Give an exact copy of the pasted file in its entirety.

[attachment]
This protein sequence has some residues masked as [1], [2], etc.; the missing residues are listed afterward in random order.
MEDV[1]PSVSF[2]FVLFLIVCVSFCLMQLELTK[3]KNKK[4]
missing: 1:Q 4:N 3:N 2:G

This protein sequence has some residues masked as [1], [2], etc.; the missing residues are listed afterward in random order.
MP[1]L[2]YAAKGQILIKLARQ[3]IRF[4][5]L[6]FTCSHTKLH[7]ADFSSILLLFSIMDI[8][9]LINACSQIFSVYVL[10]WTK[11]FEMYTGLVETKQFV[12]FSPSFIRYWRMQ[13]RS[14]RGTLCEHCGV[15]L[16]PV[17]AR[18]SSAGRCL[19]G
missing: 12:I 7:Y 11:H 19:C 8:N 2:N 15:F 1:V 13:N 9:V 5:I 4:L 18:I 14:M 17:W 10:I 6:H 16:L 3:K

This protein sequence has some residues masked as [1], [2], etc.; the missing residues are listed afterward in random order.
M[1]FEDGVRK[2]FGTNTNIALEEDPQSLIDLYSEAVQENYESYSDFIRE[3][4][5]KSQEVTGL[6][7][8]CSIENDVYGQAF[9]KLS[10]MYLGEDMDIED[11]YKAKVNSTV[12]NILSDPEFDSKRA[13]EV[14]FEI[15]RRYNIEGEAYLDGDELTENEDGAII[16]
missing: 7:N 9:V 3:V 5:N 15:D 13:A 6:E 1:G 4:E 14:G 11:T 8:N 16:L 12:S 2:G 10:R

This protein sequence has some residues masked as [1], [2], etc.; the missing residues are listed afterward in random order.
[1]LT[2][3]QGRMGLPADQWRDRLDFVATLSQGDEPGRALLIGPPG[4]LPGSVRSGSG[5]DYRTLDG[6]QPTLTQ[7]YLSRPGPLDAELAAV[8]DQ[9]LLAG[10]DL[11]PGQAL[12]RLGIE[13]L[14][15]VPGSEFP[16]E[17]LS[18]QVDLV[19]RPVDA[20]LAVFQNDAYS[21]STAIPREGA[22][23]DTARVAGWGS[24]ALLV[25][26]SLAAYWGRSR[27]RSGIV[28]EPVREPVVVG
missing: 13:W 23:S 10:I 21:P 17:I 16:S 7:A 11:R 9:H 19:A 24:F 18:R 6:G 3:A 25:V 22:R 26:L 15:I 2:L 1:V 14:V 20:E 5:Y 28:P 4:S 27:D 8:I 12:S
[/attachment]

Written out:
This protein sequence has some residues masked as [1], [2], etc.; the missing residues are listed afterward in random order.
MEDV[1]PSVSF[2]FVLFLIVCVSFCLMQLELTK[3]KNKK[4]
missing: 1:Q 4:N 3:N 2:G

This protein sequence has some residues masked as [1], [2], etc.; the missing residues are listed afterward in random order.
MP[1]L[2]YAAKGQILIKLARQ[3]IRF[4][5]L[6]FTCSHTKLH[7]ADFSSILLLFSIMDI[8][9]LINACSQIFSVYVL[10]WTK[11]FEMYTGLVETKQFV[12]FSPSFIRYWRMQ[13]RS[14]RGTLCEHCGV[15]L[16]PV[17]AR[18]SSAGRCL[19]G
missing: 12:I 7:Y 11:H 19:C 8:N 2:N 15:F 1:V 13:N 9:V 5:I 4:L 18:I 14:M 17:W 10:I 6:H 16:L 3:K

This protein sequence has some residues masked as [1], [2], etc.; the missing residues are listed afterward in random order.
M[1]FEDGVRK[2]FGTNTNIALEEDPQSLIDLYSEAVQENYESYSDFIRE[3][4][5]KSQEVTGL[6][7][8]CSIENDVYGQAF[9]KLS[10]MYLGEDMDIED[11]YKAKVNSTV[12]NILSDPEFDSKRA[13]EV[14]FEI[15]RRYNIEGEAYLDGDELTENEDGAII[16]
missing: 7:N 9:V 3:V 5:N 15:D 13:A 6:E 1:G 4:E 14:G 11:T 8:N 16:L 12:S 2:G 10:R

This protein sequence has some residues masked as [1], [2], etc.; the missing residues are listed afterward in random order.
[1]LT[2][3]QGRMGLPADQWRDRLDFVATLSQGDEPGRALLIGPPG[4]LPGSVRSGSG[5]DYRTLDG[6]QPTLTQ[7]YLSRPGPLDAELAAV[8]DQ[9]LLAG[10]DL[11]PGQAL[12]RLGIE[13]L[14][15]VPGSEFP[16]E[17]LS[18]QVDLV[19]RPVDA[20]LAVFQNDAYS[21]STAIPREGA[22][23]DTARVAGWGS[24]ALLV[25][26]SLAAYWGRSR[27]RSGIV[28]EPVREPVVVG
missing: 13:W 23:S 10:I 21:P 17:I 16:S 7:A 11:R 9:H 19:A 24:F 18:R 6:G 3:A 25:V 22:R 26:L 15:I 2:L 1:V 14:V 20:E 5:Y 28:P 4:S 27:D 8:I 12:S